Growing up I had acres of land to run and explore in, a large drive-way to setup the hockey nets, and often blocks if not miles between myself and my friends. So I had room to express myself as a kid with endless amounts of forts, hide-a-ways, and trails. That is not to say that we, as boys, did not do any damage – we just had more of a cushion. Learning to ride bikes, we took out the tail light of my parents vehicles. There were always lots of ball prints in our garage door, if not dents. We learned to stay away from those neighbors that caused us strife and rarely infringed on other peoples property (there was no need). However, most neighbors often had kids of there own so lawns, yards, and driveways just became extensions of our own.
I bring this up as it is a very different childhood than that which my kids are growing up in. Their entire lives have been spent living in a gated condo/townhouse community. There are limited play areas for kids which leaves community parks for them to stretch their legs. Outside the gates of the community lies a city, be it a small one, still a city and some of the main arteries of that city are right close. While am not a helicopter parent, or don’t like to think of myself as one, I still haven’t come to grips with letting them run around outside the gates of the neighborhood yet … my oldest is only 11. I cannot believe my parents let me do some of the things I did at the same age, I shudder at the thought of my boys doing the same.
Which brings us to today…
As with many condo/townhouse communities, we share a multifamily structure and thus a driveway with our neighbor. Over the last several months we have had a couple of run-ins where the kids play has concerned him about his car. To counter this we have a few rules in place about when and where they play road hockey, but today the boys pushed those boundaries. While I was moving the car to give them space in our driveway, they were taking shots against his garage door and he was not pleased. I asked the kids to respect his property and apologized, but left it there.
Later the kids were playing four-square in the driveway, I even got to play for a bit. I questioned playing where we were, but the kids were being good about it so I brought it up and let them make their decision. I knew they were not going to do any major damage without serious intent. After I had came in to make dinner I heard enough noises outside to step out and see what was going on. What I found was the boys in tears, and their friends looking solemn. Seems that the ball bounced out of control and off the neighbors hood and he had come outside, obviously upset, and confiscated the ball.
At this point I was torn, while I wanted to fight for the boys right to play and demand the ball back I also wanted to teach the boys about the consequences of being careless around other peoples property – that they don’t have the run of the land. In truth, I see both points of view – I understand where the neighbor is coming from. He paid good money for his car and his place, he doesn’t have kids nor has asked for them to live next to him. He has every right to live there, to park in his driveway, and not fear damage to his things. Yet, I also feel for the kids. Living in these communities they have had many rules and restrictions placed on them that hinder a lot of childhood play and exploration. We have been in constant battles with the home-owners associations over playing road hockey, basketball, bikes, rollerblades, and pool times. The kids are starting to feel the world is against them and I see them applying the emotions of the past onto every new situation. The disrespect that is often shown them is being turned right back around, and I don’t see that being healthy down the road.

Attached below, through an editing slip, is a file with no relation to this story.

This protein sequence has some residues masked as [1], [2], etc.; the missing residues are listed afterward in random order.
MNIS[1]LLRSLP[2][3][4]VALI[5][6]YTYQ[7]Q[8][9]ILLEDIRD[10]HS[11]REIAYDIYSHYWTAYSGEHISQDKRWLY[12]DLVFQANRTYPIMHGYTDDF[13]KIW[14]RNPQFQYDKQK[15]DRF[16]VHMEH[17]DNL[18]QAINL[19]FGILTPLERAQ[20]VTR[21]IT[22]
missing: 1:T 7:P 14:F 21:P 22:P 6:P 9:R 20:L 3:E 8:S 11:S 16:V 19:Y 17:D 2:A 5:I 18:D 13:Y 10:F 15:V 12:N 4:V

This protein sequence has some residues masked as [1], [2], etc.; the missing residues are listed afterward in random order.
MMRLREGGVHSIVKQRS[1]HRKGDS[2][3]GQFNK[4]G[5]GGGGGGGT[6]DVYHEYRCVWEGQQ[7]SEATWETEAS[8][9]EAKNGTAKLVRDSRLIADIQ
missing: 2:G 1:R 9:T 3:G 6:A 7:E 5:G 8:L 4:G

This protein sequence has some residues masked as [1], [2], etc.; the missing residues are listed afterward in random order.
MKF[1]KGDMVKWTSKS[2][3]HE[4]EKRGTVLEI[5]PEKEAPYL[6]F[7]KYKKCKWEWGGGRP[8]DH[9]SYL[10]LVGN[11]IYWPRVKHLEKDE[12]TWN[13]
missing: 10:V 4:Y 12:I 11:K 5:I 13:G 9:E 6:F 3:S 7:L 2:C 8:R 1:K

So I started saying that I had asked them to be careful, but looking at them I decided on a different tactic. Instead of placing blame, I provided some context. I explained why he was upset and that while I understood that it was an accident it still happened, and the fact that there was no (known) damage doesn’t change the fact that he was upset and just protecting his things. Adding the fact that he was already upset from earlier probably didn’t help. So while I understood they were upset at losing their ball – and no I didn’t think that was right, but he was angry and needed time to cool off. So, their task was to write him a note to apologize for accidentally striking his car – and I retreated to finish dinner. Unfortunately I did not get a chance to read their note, once done they placed it as his door, knocked, and ran … too scared to face him.
Over dinner I explained that I knew what happened wasn’t intentional but was a learning experience. I tried to convey that they should not fear our neighbor for he wasn’t going to harm them, and if they treat him with respect then he will be more inclined to treat them with respect. Yet, if they treat him with disrespect he would likely not show any leniency in future situations thus making life living next door very difficult. So, they need to stand up and apologize in this situation, explain that they understand why he would be upset, explain what they will do in the future … and respectfully ask for their ball back.
I reminded them that I was right there behind them supporting them in this, so they did not need to be afraid … and if they were respectful I saw no issues in them getting their ball back … and that is in fact exactly what happened.
You grow from making mistakes. You learn from experiences. These are the life lessons kids face, it is how they grow. It is how they learn right from wrong and how to empathize. As parents, it is not our job to protect them from these experiences but teach them how to deal with each one as it comes up.